How to Plan Meals With ADHD

Medically Reviewed by Dan Brennan, MD on July 11, 2022

Meal planning requires making choices, budgeting, organizing, prioritizing, remembering specific needs, managing time – and shopping. For lots of people with attention deficit hyperactivity disorder (ADHD), that might as well be a recipe for disaster.

ADHD can hamper your executive functioning, which controls many of the skills you need for complex, multi-step tasks like planning meals. There's good news, though. Smart tips, savvy shortcuts, and snazzy apps can help streamline the process and cut the angst.

Card Your Meals

As prices rise, cooking at home is cheaper than eating out or grabbing takeout. It’s usually the more healthy option, too. When you shop for yourself or your family, you know what’s going in each dish. Plus, you can rein in ingredients that rile your ADHD symptoms, such as sugar, salt, or other additives.

Where should you start? Before all the recipe choices and ideas start to overwhelm you, take meals one by one.

  • Write recipes for tried-and-true meals, family faves, and others you’d like to try on index cards, one per card.
  • On the same card, jot down easy, tasty sides to serve with, like rice, salad, or garlic bread. Tip: When looking over new recipes, stick to those with easy, clearly written instructions and few ingredients.
  • Tap an app to not only plan meals, but create your shopping lists. A few to check out:

List It

The items listed on your cards become your grocery list. When some ingredients appear over and over, they’ll begin to form your pantry basics.

Either on a hard-copy version on the fridge or within an app, keep a current list of things you need from the store. Note staples you’re running low on, too. Include several meals at once to cut down shopping trips and time.

Stock Up

You can find basic or master pantry lists in many places, from websites like The Spruce Eats to Martha Stewart, to an ADHD-oriented one from Children and Adults with Attention-Deficit/Hyperactivity Disorder or CHADD (which also has a cookbook). Don’t forget to include frozen and refrigerated foods to keep on hand, like eggs and frozen proteins for meal bases. You should also rotate favorite perishable fruits and veggies often.

When your pantry is well stocked, you won’t have to shop as much. It will also:

  • Give you flexibility in meal choices.
  • Help avoid last-minute grocery store grab-and-gos (and impulse shopping).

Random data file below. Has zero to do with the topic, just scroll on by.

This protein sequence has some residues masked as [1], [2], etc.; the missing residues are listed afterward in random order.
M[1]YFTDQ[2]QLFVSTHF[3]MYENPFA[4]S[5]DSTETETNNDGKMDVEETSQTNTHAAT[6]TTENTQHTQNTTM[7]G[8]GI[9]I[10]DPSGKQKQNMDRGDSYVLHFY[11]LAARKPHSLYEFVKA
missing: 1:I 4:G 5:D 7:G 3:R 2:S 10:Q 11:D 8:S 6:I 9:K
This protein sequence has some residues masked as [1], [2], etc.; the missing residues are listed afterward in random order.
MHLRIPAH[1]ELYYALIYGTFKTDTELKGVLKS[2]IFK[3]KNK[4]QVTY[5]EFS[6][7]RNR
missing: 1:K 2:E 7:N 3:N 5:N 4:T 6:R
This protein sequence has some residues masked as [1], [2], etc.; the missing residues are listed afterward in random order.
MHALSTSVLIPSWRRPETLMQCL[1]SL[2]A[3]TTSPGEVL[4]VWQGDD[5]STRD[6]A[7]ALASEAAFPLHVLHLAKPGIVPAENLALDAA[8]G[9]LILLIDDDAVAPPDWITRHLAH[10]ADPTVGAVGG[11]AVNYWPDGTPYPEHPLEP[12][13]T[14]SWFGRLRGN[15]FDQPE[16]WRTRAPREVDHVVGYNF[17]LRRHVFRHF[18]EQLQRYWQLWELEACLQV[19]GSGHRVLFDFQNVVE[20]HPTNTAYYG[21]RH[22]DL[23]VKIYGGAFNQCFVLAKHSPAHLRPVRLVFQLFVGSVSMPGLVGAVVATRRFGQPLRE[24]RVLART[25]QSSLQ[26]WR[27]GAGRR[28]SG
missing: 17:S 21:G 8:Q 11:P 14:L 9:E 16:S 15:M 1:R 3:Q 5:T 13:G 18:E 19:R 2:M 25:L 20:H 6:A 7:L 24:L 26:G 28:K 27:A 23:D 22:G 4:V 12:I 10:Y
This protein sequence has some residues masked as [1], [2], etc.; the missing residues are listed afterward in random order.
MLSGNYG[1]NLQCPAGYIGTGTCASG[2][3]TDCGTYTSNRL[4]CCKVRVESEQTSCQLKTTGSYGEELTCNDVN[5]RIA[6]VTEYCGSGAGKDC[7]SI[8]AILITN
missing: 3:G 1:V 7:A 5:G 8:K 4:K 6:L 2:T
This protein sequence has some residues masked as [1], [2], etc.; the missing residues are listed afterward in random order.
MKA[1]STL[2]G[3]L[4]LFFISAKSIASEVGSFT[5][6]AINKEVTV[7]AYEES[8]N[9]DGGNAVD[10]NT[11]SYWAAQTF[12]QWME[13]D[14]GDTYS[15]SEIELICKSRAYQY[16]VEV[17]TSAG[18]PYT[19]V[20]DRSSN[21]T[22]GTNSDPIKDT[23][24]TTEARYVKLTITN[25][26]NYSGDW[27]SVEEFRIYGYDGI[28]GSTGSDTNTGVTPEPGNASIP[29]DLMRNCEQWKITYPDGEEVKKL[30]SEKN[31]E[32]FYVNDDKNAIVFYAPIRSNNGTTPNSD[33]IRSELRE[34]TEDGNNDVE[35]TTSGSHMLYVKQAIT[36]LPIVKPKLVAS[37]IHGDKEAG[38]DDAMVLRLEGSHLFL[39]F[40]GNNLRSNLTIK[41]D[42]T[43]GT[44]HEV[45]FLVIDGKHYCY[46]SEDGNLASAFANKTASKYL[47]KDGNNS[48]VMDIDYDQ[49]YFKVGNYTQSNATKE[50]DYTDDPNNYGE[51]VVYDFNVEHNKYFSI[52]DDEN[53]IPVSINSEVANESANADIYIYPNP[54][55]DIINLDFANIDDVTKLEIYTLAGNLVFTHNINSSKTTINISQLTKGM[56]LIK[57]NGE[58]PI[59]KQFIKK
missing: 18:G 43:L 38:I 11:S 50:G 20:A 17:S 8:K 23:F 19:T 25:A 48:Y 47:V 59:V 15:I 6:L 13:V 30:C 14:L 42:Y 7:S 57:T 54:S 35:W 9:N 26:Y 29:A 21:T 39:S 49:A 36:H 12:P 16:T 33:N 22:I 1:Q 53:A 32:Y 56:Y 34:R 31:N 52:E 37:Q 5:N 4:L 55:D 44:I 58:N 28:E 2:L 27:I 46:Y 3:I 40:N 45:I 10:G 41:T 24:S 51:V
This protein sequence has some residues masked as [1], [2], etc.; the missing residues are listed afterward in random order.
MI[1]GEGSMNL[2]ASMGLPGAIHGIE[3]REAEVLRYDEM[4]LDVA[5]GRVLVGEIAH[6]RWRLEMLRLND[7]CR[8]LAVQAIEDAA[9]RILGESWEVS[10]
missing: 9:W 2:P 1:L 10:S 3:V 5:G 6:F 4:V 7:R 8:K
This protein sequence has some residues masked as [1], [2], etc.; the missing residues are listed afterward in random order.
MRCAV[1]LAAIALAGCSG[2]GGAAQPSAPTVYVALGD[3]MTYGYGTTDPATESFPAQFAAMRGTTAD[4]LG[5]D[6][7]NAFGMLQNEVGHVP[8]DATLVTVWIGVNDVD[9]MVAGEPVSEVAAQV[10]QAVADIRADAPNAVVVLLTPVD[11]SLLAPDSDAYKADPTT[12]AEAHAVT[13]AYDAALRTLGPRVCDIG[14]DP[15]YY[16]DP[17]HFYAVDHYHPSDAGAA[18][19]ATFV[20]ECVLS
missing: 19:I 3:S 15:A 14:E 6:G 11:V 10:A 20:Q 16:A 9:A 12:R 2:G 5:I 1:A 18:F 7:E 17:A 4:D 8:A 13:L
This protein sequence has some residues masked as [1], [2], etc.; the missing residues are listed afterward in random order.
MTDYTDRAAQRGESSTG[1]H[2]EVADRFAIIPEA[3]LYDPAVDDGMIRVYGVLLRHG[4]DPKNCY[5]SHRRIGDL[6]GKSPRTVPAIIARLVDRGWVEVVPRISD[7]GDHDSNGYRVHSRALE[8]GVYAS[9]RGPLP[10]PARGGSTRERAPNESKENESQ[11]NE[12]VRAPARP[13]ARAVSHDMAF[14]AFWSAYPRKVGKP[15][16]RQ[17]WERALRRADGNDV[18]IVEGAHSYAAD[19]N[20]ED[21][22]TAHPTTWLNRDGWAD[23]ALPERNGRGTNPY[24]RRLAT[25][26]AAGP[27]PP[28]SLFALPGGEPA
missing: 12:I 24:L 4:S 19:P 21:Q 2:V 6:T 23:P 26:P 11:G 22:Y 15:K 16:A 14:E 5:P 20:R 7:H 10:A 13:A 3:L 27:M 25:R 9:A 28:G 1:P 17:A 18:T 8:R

• Let you be impulsive in a good way, to make a special dish or snack you crave.

Sneaky Shopping

Grocery stores try to manipulate each step you take. Sample booths tempt and try to distract. Flashy product displays in “surprise” places seek to throw your menu a curve. Too many choices can make your head swim – and forget what you came for. You can beat the store at its own game.

  • After you’ve reviewed your cards, pantry, apps, or other tools, take your list and aim to go to the store once. Shop your list, no more, no less. Tip: Don’t shop when you’re hungry or you’ll be tempted to stray.
  • Don’t try to keep a mental track of your shopping. Carry a pen along to tick off your items or do it electronically.
  • Shop when the store’s crowd is low. You’ll get in and out faster.
  • Go to a store you know. It’s easier to find things – and sidestep attention traps in the aisles – when you know where everything is.
  • Or, don’t go at all. Especially since COVID 19-appeared, stores have gotten great at gathering groceries for you (though you still have to foot the bill). Electronic shopping sites like Instacart allow you to shop remotely and choose at your own pace, saving you time, expense, and impulse buys. Whether you’re able to have groceries delivered or pick them up, opting out of in-store shopping can be a great gift if you have ADHD.

Prepare Like a Pro

Food prep is where you can really get ahead in the planning-to-meal cycle.

  • Cook dinner twice – at one time. That is, prepare the dish, but make twice as much to reheat and serve a night or two later.
  • When you have time off, or in a lull in the week, prep ahead. You can slice veggies or fruits, put together stews or soups for freezing, or do some baking. When it’s dinnertime, tossing your ingredients together without having to prep first will seem like a snap. Pre-prepped fresh veggies in the store are a great shortcut.
  • Freezing ahead multiple meals, often a week ahead, has become its own industry. Entire books share the authors’ best secrets. Many websites are devoted to the practice as well. You choose a “food prep day” to assemble your entire menu for the week, freezing food in batches according to the number of people in your household. When it’s almost time to eat, you’ll just pop the meal in the skillet, slow cooker, pressure cooker, stove, or what have you.

A search for “freezer meals” will bring up scads of options. Some might have master shopping lists, but it’s not hard to break it down according to the meals you choose. A meal/shopping app will do the job neatly for you, too.

In a Pinch

No energy to decide? Pick recipe cards. Select some of your go-to recipes on index cards at stores or in your app to create your list. The deal is done, with no thought required.

Show Sources


CHADD: “Overview,” “What’s for Dinner? Tips for Healthy Meal Planning,” “Ask the Specialist: Make the Most of Grocery Shopping.”

Duke University: “Diet and ADHD.”

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